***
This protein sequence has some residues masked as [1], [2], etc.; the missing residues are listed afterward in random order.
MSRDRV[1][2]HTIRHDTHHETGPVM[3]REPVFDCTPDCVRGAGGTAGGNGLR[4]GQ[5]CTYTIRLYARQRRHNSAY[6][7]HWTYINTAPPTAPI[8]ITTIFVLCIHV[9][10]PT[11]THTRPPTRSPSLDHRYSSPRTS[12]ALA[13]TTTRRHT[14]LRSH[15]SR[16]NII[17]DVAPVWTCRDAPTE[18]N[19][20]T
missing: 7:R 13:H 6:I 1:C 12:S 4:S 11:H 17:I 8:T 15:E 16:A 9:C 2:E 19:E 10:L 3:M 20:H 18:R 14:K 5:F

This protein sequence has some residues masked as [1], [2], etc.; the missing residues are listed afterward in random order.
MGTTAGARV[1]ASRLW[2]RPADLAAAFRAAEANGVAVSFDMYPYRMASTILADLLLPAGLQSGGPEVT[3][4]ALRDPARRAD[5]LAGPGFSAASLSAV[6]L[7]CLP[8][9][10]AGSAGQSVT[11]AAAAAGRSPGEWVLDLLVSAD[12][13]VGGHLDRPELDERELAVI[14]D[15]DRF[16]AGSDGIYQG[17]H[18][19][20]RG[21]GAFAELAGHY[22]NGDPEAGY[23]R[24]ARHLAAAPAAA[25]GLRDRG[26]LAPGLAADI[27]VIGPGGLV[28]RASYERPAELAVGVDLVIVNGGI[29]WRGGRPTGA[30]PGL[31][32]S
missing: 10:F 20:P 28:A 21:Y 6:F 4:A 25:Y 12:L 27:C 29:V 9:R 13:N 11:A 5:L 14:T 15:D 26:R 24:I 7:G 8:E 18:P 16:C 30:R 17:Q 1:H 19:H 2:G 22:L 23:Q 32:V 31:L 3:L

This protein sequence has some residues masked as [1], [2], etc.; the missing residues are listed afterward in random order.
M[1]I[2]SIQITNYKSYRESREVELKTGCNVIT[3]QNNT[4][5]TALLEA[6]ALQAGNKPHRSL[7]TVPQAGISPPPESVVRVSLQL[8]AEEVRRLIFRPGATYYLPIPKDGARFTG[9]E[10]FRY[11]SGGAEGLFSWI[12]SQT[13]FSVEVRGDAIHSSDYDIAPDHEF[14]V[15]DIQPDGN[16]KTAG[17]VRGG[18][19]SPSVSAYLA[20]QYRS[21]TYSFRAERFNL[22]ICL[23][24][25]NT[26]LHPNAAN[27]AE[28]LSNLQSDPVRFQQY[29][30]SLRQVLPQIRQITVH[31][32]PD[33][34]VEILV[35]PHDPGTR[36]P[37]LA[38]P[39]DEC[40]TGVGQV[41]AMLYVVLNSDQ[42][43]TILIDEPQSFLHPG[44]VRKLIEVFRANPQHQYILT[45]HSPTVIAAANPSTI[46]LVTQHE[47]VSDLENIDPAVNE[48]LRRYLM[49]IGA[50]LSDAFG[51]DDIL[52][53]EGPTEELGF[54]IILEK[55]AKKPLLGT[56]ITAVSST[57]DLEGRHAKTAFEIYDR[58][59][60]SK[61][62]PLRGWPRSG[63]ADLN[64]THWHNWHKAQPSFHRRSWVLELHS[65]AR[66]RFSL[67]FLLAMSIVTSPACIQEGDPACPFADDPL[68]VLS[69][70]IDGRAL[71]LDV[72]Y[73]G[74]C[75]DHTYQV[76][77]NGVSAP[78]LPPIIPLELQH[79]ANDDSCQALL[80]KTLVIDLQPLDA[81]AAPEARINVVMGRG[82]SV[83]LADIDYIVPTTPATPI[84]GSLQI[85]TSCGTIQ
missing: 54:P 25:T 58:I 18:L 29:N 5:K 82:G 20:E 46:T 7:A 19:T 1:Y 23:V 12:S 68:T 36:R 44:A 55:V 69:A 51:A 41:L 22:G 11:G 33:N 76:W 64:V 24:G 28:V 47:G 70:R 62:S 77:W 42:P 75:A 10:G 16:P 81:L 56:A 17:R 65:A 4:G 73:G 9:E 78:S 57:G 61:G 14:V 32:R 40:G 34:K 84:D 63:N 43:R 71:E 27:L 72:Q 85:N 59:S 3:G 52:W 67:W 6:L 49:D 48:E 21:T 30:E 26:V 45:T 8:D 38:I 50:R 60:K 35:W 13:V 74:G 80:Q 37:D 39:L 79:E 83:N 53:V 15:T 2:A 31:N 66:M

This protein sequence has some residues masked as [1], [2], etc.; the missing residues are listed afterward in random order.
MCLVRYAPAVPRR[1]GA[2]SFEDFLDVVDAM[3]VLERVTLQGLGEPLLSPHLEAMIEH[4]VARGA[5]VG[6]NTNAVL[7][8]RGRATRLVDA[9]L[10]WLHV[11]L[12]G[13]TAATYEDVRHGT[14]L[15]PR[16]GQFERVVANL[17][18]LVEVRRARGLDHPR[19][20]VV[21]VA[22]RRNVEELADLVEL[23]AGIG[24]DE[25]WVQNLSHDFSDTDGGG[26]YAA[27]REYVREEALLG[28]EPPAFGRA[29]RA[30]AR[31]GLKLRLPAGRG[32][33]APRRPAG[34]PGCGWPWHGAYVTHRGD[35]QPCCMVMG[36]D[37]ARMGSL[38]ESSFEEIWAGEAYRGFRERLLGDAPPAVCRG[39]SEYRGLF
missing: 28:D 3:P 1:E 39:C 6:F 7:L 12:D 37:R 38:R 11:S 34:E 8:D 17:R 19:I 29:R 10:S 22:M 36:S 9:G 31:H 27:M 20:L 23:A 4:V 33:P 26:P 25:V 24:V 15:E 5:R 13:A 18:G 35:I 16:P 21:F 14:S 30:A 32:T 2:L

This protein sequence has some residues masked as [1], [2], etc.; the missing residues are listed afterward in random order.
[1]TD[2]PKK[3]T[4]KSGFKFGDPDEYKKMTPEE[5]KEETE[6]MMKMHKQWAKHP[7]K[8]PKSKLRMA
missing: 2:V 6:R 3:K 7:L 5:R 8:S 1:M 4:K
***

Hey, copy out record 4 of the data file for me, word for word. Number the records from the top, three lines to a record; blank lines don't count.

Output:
This protein sequence has some residues masked as [1], [2], etc.; the missing residues are listed afterward in random order.
MCLVRYAPAVPRR[1]GA[2]SFEDFLDVVDAM[3]VLERVTLQGLGEPLLSPHLEAMIEH[4]VARGA[5]VG[6]NTNAVL[7][8]RGRATRLVDA[9]L[10]WLHV[11]L[12]G[13]TAATYEDVRHGT[14]L[15]PR[16]GQFERVVANL[17][18]LVEVRRARGLDHPR[19][20]VV[21]VA[22]RRNVEELADLVEL[23]AGIG[24]DE[25]WVQNLSHDFSDTDGGG[26]YAA[27]REYVREEALLG[28]EPPAFGRA[29]RA[30]AR[31]GLKLRLPAGRG[32][33]APRRPAG[34]PGCGWPWHGAYVTHRGD[35]QPCCMVMG[36]D[37]ARMGSL[38]ESSFEEIWAGEAYRGFRERLLGDAPPAVCRG[39]SEYRGLF
missing: 28:D 3:P 1:E 39:C 6:F 7:L 12:D 37:R 38:R 11:S 34:E 8:D 17:R 19:I 29:R 10:S 22:M 36:S 9:G 31:H 27:M 20:L 23:A 4:V 33:P 26:P 25:V 24:V 15:E 5:R 13:A 18:G 35:I 16:P 21:F 14:S 30:A 32:T 2:L